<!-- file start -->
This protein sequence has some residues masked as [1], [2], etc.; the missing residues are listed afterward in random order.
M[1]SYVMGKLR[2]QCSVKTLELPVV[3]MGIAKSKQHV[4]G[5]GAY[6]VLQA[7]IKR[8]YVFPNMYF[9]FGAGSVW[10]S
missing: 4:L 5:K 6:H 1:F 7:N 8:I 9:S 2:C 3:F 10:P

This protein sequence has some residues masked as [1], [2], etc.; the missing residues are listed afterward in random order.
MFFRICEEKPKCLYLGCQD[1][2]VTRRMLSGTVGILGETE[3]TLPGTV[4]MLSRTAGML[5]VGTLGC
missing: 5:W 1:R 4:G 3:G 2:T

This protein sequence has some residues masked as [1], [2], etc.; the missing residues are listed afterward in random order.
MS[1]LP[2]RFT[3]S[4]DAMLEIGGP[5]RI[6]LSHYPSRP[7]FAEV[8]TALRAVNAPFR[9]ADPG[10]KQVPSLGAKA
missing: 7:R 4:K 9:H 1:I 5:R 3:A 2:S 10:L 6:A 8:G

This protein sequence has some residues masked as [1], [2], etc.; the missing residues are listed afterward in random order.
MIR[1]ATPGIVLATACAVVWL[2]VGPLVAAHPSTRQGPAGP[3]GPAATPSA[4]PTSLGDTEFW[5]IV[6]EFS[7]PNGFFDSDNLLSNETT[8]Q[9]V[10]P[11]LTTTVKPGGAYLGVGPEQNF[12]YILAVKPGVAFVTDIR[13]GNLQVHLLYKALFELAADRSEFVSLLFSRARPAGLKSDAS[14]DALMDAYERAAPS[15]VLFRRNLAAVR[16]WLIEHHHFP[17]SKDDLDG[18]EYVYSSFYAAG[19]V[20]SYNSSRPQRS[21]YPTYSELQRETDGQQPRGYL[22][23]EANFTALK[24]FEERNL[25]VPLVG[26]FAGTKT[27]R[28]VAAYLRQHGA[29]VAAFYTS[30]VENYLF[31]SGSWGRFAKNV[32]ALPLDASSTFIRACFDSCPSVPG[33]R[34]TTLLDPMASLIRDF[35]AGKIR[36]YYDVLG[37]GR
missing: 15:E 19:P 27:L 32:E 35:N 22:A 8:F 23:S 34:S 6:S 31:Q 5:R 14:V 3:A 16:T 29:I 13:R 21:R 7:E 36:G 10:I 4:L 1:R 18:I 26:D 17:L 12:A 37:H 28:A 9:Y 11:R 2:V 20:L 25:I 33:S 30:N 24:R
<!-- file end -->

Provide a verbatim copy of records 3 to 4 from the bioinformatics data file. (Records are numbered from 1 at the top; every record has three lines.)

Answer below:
This protein sequence has some residues masked as [1], [2], etc.; the missing residues are listed afterward in random order.
MS[1]LP[2]RFT[3]S[4]DAMLEIGGP[5]RI[6]LSHYPSRP[7]FAEV[8]TALRAVNAPFR[9]ADPG[10]KQVPSLGAKA
missing: 7:R 4:K 9:H 1:I 5:R 3:A 2:S 10:L 6:A 8:G

This protein sequence has some residues masked as [1], [2], etc.; the missing residues are listed afterward in random order.
MIR[1]ATPGIVLATACAVVWL[2]VGPLVAAHPSTRQGPAGP[3]GPAATPSA[4]PTSLGDTEFW[5]IV[6]EFS[7]PNGFFDSDNLLSNETT[8]Q[9]V[10]P[11]LTTTVKPGGAYLGVGPEQNF[12]YILAVKPGVAFVTDIR[13]GNLQVHLLYKALFELAADRSEFVSLLFSRARPAGLKSDAS[14]DALMDAYERAAPS[15]VLFRRNLAAVR[16]WLIEHHHFP[17]SKDDLDG[18]EYVYSSFYAAG[19]V[20]SYNSSRPQRS[21]YPTYSELQRETDGQQPRGYL[22][23]EANFTALK[24]FEERNL[25]VPLVG[26]FAGTKT[27]R[28]VAAYLRQHGA[29]VAAFYTS[30]VENYLF[31]SGSWGRFAKNV[32]ALPLDASSTFIRACFDSCPSVPG[33]R[34]TTLLDPMASLIRDF[35]AGKIR[36]YYDVLG[37]GR
missing: 15:E 19:P 27:L 32:E 35:N 22:A 8:F 23:S 34:S 6:S 31:Q 5:R 14:V 3:A 16:T 29:I 13:R 21:R 7:E 36:G 10:I 4:L 1:R 18:I 26:D 17:L 12:A 37:H 28:A 9:Y 11:R 2:V 20:L 25:I 33:S 30:N 24:R